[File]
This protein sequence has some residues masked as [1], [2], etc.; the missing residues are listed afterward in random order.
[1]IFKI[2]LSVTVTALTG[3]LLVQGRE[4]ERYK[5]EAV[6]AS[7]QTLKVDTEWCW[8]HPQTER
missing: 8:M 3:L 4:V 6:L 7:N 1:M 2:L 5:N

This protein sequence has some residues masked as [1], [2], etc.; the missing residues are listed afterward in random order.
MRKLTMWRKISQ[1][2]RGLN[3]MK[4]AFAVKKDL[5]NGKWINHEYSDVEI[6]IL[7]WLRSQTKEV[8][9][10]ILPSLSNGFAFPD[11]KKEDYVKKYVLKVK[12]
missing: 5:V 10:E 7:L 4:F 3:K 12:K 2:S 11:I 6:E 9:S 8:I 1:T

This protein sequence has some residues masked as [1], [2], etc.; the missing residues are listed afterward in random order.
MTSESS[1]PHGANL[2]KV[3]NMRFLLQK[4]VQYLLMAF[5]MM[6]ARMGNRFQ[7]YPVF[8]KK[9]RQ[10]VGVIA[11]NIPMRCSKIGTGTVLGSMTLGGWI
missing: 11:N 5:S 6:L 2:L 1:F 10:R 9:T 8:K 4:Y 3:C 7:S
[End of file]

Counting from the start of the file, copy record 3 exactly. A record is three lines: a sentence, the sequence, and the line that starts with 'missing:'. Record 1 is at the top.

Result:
This protein sequence has some residues masked as [1], [2], etc.; the missing residues are listed afterward in random order.
MTSESS[1]PHGANL[2]KV[3]NMRFLLQK[4]VQYLLMAF[5]MM[6]ARMGNRFQ[7]YPVF[8]KK[9]RQ[10]VGVIA[11]NIPMRCSKIGTGTVLGSMTLGGWI
missing: 11:N 5:S 6:L 2:L 1:F 10:R 9:T 8:K 4:Y 3:C 7:S